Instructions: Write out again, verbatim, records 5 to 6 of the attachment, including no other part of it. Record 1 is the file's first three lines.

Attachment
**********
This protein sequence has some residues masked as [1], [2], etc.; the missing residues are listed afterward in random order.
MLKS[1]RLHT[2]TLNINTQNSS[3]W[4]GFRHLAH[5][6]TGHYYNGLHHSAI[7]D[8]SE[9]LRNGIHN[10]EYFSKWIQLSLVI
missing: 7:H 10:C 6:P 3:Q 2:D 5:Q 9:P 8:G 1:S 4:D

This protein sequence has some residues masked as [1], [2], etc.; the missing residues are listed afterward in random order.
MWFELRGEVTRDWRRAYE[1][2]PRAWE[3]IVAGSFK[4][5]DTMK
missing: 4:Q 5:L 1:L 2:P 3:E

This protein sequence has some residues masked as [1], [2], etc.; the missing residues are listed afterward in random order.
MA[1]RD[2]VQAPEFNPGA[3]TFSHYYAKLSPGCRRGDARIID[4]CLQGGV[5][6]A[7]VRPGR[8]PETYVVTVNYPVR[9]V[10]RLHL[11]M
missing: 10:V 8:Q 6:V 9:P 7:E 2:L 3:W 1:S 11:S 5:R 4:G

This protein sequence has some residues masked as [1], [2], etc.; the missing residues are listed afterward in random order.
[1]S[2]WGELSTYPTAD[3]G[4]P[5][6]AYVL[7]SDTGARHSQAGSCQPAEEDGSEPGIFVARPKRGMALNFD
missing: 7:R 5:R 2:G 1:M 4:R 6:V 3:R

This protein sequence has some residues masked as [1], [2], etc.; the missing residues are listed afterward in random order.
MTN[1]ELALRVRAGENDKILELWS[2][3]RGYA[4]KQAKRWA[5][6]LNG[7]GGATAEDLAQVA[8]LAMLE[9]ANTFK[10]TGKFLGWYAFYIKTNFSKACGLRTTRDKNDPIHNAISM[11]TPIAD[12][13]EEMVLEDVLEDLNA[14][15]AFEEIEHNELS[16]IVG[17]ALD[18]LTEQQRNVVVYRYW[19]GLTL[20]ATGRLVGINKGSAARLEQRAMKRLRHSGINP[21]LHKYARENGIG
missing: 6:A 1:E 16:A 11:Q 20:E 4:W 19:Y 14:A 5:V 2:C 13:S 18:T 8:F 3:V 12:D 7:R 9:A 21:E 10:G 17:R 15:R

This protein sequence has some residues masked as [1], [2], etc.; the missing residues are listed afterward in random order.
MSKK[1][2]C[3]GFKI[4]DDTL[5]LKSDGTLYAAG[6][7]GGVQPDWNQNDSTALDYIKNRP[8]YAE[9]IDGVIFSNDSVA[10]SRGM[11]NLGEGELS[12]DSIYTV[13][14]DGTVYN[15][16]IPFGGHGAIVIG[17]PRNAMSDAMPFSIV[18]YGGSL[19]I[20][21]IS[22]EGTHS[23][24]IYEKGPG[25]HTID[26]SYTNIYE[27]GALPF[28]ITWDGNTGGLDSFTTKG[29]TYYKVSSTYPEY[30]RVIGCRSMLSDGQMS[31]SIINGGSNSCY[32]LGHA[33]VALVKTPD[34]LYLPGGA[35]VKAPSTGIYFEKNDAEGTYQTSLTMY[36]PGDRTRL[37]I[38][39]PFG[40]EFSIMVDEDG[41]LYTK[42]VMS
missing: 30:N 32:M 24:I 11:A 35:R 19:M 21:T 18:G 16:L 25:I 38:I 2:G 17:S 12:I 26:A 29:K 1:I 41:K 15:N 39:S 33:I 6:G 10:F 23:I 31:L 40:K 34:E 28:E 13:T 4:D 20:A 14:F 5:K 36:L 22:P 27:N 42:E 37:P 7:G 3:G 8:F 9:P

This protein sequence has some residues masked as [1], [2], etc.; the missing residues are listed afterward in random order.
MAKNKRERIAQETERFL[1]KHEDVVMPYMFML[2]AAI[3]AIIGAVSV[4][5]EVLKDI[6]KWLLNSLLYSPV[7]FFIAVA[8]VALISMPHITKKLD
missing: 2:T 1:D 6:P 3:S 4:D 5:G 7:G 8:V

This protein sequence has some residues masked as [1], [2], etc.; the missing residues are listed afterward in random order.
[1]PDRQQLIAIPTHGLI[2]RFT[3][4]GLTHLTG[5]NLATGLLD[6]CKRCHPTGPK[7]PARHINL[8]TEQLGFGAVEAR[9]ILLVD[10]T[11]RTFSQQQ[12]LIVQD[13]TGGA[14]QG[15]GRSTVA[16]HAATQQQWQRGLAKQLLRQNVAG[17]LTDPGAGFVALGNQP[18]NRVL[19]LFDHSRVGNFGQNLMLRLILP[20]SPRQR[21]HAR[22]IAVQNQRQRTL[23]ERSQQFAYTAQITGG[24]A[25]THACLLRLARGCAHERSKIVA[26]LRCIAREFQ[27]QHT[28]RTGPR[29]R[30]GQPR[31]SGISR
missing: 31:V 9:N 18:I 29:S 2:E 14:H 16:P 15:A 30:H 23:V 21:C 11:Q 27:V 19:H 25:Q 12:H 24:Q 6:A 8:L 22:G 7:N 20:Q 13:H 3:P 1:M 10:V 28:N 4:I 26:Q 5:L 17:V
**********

This protein sequence has some residues masked as [1], [2], etc.; the missing residues are listed afterward in random order.
MTN[1]ELALRVRAGENDKILELWS[2][3]RGYA[4]KQAKRWA[5][6]LNG[7]GGATAEDLAQVA[8]LAMLE[9]ANTFK[10]TGKFLGWYAFYIKTNFSKACGLRTTRDKNDPIHNAISM[11]TPIAD[12][13]EEMVLEDVLEDLNA[14][15]AFEEIEHNELS[16]IVG[17]ALD[18]LTEQQRNVVVYRYW[19]GLTL[20]ATGRLVGINKGSAARLEQRAMKRLRHSGINP[21]LHKYARENGIG
missing: 6:A 1:E 16:A 11:Q 20:E 4:W 19:Y 14:A 5:V 2:C 13:S 18:T 8:F 3:V 12:D 7:R 9:A 21:E 10:G 17:R 15:R

This protein sequence has some residues masked as [1], [2], etc.; the missing residues are listed afterward in random order.
MSKK[1][2]C[3]GFKI[4]DDTL[5]LKSDGTLYAAG[6][7]GGVQPDWNQNDSTALDYIKNRP[8]YAE[9]IDGVIFSNDSVA[10]SRGM[11]NLGEGELS[12]DSIYTV[13][14]DGTVYN[15][16]IPFGGHGAIVIG[17]PRNAMSDAMPFSIV[18]YGGSL[19]I[20][21]IS[22]EGTHS[23][24]IYEKGPG[25]HTID[26]SYTNIYE[27]GALPF[28]ITWDGNTGGLDSFTTKG[29]TYYKVSSTYPEY[30]RVIGCRSMLSDGQMS[31]SIINGGSNSCY[32]LGHA[33]VALVKTPD[34]LYLPGGA[35]VKAPSTGIYFEKNDAEGTYQTSLTMY[36]PGDRTRL[37]I[38][39]PFG[40]EFSIMVDEDG[41]LYTK[42]VMS
missing: 30:N 32:M 24:I 11:A 35:R 19:M 21:T 18:G 16:L 25:I 38:I 2:G 17:S 12:I 26:A 29:K 1:I 41:K 15:N 39:S 33:I 6:G 10:F 23:I 31:L 40:K 34:E 28:E 13:T 4:D 20:A 14:F 5:K 36:L 22:P 27:N 42:E 37:P 7:G 3:G 8:F 9:P